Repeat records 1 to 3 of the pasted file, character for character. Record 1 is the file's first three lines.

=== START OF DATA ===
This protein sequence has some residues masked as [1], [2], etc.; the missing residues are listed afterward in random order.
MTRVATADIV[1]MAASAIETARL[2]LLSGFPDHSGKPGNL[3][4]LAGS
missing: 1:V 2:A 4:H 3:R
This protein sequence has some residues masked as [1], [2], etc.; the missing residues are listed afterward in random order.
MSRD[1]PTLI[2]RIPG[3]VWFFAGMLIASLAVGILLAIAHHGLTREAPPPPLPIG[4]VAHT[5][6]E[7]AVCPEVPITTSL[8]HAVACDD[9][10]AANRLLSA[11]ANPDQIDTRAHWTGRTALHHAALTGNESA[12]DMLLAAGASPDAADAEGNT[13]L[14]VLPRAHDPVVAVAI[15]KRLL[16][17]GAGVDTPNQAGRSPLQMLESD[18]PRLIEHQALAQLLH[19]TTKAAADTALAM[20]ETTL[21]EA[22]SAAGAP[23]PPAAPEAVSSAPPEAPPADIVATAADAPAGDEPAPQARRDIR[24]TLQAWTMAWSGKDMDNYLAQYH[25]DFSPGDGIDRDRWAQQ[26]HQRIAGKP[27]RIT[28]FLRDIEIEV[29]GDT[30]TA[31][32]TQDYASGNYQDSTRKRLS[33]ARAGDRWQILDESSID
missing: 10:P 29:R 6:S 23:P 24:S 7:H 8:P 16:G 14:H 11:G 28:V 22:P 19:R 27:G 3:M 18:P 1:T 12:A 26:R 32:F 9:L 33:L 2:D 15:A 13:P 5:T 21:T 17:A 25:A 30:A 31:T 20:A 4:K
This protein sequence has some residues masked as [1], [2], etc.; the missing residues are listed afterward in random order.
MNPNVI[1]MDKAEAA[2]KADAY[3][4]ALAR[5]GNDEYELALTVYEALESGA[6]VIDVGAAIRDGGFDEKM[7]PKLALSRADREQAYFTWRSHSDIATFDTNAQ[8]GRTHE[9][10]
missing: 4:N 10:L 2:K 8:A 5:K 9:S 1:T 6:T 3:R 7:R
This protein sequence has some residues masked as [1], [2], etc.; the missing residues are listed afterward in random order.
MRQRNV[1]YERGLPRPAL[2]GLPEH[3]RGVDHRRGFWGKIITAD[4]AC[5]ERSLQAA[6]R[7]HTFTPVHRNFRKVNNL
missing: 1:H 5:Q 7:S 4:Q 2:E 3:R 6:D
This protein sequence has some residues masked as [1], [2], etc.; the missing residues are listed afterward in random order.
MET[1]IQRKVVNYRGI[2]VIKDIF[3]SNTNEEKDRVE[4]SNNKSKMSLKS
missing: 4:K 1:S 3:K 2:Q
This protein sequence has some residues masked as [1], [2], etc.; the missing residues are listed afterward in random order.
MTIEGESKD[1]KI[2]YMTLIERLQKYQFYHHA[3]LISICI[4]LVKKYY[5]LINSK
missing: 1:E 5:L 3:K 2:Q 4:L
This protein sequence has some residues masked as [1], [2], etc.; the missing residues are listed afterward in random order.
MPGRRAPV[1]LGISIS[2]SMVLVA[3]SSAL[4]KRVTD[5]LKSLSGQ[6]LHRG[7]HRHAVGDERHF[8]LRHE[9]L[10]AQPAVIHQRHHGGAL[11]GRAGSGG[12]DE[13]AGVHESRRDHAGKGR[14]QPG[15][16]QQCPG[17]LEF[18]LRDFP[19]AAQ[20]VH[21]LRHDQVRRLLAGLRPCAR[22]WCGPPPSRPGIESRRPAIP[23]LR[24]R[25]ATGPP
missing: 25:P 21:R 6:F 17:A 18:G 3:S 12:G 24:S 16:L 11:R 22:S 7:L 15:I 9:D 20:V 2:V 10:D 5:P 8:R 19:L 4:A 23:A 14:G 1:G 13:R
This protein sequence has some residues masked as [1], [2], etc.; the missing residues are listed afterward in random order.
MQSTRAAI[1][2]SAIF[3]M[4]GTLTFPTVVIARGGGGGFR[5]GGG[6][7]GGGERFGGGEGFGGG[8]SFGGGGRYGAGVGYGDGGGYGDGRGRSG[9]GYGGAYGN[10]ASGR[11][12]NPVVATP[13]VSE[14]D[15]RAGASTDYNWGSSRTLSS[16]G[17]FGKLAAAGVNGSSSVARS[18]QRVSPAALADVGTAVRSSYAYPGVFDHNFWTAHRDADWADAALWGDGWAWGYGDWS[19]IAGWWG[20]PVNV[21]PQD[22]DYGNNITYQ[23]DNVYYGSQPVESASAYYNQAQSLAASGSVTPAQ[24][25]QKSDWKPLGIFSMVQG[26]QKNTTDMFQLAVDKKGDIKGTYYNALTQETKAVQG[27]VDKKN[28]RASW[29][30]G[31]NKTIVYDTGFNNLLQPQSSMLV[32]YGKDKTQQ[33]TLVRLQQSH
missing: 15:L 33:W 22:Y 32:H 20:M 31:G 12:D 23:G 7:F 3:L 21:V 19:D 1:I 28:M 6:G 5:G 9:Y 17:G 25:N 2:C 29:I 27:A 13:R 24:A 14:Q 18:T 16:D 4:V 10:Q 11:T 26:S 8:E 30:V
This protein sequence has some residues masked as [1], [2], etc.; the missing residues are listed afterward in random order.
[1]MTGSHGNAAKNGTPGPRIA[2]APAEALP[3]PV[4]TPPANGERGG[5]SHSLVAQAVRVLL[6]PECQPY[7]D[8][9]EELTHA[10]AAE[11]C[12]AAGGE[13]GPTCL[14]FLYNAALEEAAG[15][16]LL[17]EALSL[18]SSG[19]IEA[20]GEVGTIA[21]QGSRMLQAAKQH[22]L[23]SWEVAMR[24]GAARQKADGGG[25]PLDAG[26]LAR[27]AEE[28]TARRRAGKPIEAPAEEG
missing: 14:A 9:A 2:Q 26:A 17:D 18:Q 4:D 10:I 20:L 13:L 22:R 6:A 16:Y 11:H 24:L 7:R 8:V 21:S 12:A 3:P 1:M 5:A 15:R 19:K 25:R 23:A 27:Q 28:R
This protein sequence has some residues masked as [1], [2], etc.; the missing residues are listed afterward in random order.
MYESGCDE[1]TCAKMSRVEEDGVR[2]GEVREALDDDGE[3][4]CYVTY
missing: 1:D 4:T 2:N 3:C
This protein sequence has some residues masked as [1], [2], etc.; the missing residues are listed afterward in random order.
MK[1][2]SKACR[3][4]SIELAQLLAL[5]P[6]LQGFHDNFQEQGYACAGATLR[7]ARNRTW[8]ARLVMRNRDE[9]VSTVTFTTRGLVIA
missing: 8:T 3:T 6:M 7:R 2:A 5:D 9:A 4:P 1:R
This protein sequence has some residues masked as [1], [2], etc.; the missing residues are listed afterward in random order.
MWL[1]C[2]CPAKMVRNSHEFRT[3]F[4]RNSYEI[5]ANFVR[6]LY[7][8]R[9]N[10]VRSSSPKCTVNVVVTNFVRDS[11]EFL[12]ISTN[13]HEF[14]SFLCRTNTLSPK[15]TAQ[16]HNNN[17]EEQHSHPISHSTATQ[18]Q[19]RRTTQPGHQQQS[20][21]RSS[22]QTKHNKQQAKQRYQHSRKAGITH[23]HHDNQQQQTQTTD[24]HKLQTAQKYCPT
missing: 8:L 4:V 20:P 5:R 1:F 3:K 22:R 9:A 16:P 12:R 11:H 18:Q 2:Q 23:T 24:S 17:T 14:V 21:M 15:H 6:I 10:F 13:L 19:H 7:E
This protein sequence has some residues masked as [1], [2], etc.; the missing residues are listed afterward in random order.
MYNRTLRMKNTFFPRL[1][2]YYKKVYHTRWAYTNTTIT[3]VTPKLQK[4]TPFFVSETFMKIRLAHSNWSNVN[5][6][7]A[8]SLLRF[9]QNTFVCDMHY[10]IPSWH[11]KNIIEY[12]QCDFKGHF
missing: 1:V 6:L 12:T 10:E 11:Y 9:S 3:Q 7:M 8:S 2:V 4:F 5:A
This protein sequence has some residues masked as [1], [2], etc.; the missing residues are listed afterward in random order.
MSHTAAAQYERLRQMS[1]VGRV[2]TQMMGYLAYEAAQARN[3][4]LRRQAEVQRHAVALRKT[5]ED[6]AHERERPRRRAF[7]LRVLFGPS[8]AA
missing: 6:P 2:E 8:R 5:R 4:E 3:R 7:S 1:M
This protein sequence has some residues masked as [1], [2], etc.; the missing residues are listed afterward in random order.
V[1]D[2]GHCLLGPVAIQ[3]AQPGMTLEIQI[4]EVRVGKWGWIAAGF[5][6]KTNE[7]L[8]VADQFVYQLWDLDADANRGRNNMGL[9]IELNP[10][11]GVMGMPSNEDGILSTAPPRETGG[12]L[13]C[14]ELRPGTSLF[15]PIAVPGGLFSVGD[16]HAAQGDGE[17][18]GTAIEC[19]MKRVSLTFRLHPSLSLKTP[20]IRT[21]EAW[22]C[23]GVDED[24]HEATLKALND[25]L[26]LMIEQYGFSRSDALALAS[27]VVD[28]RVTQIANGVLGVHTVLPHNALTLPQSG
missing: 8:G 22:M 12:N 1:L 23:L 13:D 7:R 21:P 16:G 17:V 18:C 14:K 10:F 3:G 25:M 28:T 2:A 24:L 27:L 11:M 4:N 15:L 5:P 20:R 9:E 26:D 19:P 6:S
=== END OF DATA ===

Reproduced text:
This protein sequence has some residues masked as [1], [2], etc.; the missing residues are listed afterward in random order.
MTRVATADIV[1]MAASAIETARL[2]LLSGFPDHSGKPGNL[3][4]LAGS
missing: 1:V 2:A 4:H 3:R
This protein sequence has some residues masked as [1], [2], etc.; the missing residues are listed afterward in random order.
MSRD[1]PTLI[2]RIPG[3]VWFFAGMLIASLAVGILLAIAHHGLTREAPPPPLPIG[4]VAHT[5][6]E[7]AVCPEVPITTSL[8]HAVACDD[9][10]AANRLLSA[11]ANPDQIDTRAHWTGRTALHHAALTGNESA[12]DMLLAAGASPDAADAEGNT[13]L[14]VLPRAHDPVVAVAI[15]KRLL[16][17]GAGVDTPNQAGRSPLQMLESD[18]PRLIEHQALAQLLH[19]TTKAAADTALAM[20]ETTL[21]EA[22]SAAGAP[23]PPAAPEAVSSAPPEAPPADIVATAADAPAGDEPAPQARRDIR[24]TLQAWTMAWSGKDMDNYLAQYH[25]DFSPGDGIDRDRWAQQ[26]HQRIAGKP[27]RIT[28]FLRDIEIEV[29]GDT[30]TA[31][32]TQDYASGNYQDSTRKRLS[33]ARAGDRWQILDESSID
missing: 10:P 29:R 6:S 23:P 24:S 7:H 8:P 16:G 14:H 11:G 28:V 22:P 19:R 27:G 3:M 18:P 1:T 12:A 26:R 32:F 9:L 33:L 2:D 15:A 13:P 5:T 21:T 17:A 25:A 30:A 31:T 20:A 4:K
This protein sequence has some residues masked as [1], [2], etc.; the missing residues are listed afterward in random order.
MNPNVI[1]MDKAEAA[2]KADAY[3][4]ALAR[5]GNDEYELALTVYEALESGA[6]VIDVGAAIRDGGFDEKM[7]PKLALSRADREQAYFTWRSHSDIATFDTNAQ[8]GRTHE[9][10]
missing: 4:N 10:L 2:K 8:A 5:K 9:S 1:T 6:T 3:R 7:R